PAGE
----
Senator Don Meredith invited to committee hearing on ethics case April 4
Toronto-area senator could face suspension for his sexual relationship with a teenage girl
Senator Don Meredith has been formally invited to make his case to the Senate committee that is considering sanctions against him following an explosive report on his relationship with a teenage girl.
The Senate ethics committee will meet for a second time behind closed doors Wednesday to discuss the report from the Senate's ethics commissioner, who found Meredith violated the Red Chamber's code of ethics.
Meredith has been invited to attend the committee's meeting a week later, on April 4, for a hearing. Senate rules require Meredith be given an opportunity to mount a defence.
Bill Trudell, the lawyer now representing Meredith, said his client will honour the invitation, but health concerns may keep the senator from appearing in person.
Senate Ethics Officer Lyse Ricard's report followed a two-year investigation into Meredith's sexual relationship with a young woman he first met at an Ottawa church when she was just 16.
It said that Meredith violated two sections of the code of ethics, namely that he did not uphold the highest standards of dignity inherent to his position, and that his actions reflect adversely on the institution of the Senate.
- Senate watchdog says Don Meredith violated ethics code
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Meredith denies many of the allegations levelled against him by the woman in question — who is identified as "Ms. M" in the ethics report — but has said he had sexual intercourse with her on at least one occasion when she was over 18.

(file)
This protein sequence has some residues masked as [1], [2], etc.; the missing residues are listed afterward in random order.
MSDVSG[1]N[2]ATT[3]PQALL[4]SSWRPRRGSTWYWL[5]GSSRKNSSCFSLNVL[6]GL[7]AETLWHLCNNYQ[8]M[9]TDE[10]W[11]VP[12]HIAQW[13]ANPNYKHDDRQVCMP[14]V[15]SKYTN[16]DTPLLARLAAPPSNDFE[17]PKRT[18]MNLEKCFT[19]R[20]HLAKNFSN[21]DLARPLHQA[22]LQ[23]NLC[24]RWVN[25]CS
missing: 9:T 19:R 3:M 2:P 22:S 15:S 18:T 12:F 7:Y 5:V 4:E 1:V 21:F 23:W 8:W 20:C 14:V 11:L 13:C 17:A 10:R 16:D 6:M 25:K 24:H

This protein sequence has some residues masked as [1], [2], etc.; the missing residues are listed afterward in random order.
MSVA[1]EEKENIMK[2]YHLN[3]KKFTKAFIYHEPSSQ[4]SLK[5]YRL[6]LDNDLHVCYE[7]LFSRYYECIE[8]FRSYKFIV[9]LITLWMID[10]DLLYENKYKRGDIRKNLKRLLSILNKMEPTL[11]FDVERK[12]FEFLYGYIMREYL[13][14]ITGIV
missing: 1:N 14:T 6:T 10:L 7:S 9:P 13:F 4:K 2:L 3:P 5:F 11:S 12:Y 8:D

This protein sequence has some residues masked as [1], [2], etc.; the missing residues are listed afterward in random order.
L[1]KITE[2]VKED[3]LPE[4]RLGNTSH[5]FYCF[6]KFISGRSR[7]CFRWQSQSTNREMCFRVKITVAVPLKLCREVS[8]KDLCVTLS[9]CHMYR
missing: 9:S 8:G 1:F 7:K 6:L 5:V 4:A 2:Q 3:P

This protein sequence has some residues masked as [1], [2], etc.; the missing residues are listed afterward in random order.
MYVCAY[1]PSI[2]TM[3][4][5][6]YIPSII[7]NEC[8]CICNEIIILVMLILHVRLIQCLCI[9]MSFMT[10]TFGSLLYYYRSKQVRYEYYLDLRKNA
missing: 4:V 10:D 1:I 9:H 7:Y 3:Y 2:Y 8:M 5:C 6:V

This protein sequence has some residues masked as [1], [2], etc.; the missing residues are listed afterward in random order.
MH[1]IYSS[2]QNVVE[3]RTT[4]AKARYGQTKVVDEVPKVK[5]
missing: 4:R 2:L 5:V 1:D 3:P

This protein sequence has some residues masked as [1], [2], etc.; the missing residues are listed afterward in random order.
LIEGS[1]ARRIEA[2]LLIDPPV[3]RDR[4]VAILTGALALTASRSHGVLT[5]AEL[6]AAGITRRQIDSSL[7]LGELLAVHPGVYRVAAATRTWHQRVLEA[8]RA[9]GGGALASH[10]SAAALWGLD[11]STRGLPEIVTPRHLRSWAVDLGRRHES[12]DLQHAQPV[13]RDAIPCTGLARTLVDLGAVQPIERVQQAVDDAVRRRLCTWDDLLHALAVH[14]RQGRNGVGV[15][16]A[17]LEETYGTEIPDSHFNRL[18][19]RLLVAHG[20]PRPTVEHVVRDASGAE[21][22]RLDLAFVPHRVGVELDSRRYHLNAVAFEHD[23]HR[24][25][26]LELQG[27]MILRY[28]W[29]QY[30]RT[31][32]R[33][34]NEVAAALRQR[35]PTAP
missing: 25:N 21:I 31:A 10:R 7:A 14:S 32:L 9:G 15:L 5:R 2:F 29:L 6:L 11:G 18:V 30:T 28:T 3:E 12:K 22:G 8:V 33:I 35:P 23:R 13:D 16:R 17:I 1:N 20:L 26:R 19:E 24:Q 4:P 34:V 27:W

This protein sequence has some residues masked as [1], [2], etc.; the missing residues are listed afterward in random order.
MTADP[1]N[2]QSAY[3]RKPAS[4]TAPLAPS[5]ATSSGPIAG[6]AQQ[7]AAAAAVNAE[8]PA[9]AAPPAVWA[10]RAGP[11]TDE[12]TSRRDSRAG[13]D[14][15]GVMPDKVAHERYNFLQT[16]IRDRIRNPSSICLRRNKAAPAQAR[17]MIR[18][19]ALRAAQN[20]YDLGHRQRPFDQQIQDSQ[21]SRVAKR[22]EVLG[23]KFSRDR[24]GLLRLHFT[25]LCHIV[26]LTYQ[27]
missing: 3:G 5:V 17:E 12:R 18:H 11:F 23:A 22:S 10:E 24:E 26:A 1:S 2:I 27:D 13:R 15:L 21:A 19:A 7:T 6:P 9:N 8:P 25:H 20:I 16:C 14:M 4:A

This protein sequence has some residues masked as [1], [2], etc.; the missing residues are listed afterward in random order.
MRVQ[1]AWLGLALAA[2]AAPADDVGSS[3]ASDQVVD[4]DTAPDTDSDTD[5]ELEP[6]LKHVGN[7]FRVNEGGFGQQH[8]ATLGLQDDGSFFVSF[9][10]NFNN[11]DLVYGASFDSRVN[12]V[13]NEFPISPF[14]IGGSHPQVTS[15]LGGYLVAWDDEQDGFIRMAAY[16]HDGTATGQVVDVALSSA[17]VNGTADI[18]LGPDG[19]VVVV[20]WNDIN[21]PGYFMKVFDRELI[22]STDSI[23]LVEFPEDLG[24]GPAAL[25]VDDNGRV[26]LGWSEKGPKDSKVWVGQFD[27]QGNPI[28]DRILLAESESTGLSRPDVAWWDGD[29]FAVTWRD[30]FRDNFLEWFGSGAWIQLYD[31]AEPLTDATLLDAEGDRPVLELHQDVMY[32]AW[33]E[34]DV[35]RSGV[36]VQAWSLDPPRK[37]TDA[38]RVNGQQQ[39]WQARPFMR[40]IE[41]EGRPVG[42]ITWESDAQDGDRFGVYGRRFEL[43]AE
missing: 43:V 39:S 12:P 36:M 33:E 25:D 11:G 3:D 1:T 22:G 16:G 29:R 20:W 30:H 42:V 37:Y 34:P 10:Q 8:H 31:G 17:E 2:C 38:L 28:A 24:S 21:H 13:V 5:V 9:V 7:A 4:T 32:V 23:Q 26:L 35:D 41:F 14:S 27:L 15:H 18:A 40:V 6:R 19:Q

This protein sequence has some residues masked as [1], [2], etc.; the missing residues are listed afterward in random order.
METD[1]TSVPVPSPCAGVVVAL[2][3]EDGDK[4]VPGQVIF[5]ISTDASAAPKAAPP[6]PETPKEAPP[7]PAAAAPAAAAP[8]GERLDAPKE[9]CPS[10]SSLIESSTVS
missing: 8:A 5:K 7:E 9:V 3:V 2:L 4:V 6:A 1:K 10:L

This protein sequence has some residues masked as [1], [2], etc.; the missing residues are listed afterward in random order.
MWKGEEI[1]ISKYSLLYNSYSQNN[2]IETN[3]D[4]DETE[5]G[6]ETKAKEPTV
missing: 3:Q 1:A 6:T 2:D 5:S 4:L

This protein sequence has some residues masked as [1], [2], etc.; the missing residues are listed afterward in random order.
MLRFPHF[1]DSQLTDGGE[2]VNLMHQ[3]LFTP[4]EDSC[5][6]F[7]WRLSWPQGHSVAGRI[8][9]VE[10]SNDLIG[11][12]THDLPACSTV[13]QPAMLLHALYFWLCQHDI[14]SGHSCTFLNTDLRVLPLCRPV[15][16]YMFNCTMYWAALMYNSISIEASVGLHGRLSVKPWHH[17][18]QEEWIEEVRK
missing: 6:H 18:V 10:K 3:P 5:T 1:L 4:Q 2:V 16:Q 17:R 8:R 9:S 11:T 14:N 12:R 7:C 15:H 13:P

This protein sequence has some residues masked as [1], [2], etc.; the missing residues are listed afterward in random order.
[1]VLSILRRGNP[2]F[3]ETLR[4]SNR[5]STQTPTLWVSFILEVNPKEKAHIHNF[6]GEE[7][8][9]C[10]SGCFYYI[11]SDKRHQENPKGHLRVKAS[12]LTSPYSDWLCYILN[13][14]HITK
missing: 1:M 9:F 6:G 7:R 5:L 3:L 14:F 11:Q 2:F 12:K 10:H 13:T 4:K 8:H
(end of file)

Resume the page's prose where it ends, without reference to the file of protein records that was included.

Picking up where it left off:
Ricard said in her report she was convinced the sexual relationship was more extensive, and began earlier, than that.
The 52-year-old Pentecostal pastor was appointed as a Conservative senator by former prime minister Stephen Harper in 2010 before becoming a member of the Independent Senators Group.
He could face a number of punishments for breaching the ethics code, including suspension without pay. Some senators are so determined to remove him from the Red Chamber, they are considering an outright expulsion.
Ottawa police investigated the matter but dropped the case without laying criminal charges.
Meredith's lawyer said he will fight to keep his client from being expelled from the Senate and is consulting constitutional experts on the case.
Several senators have called for Meredith to resign.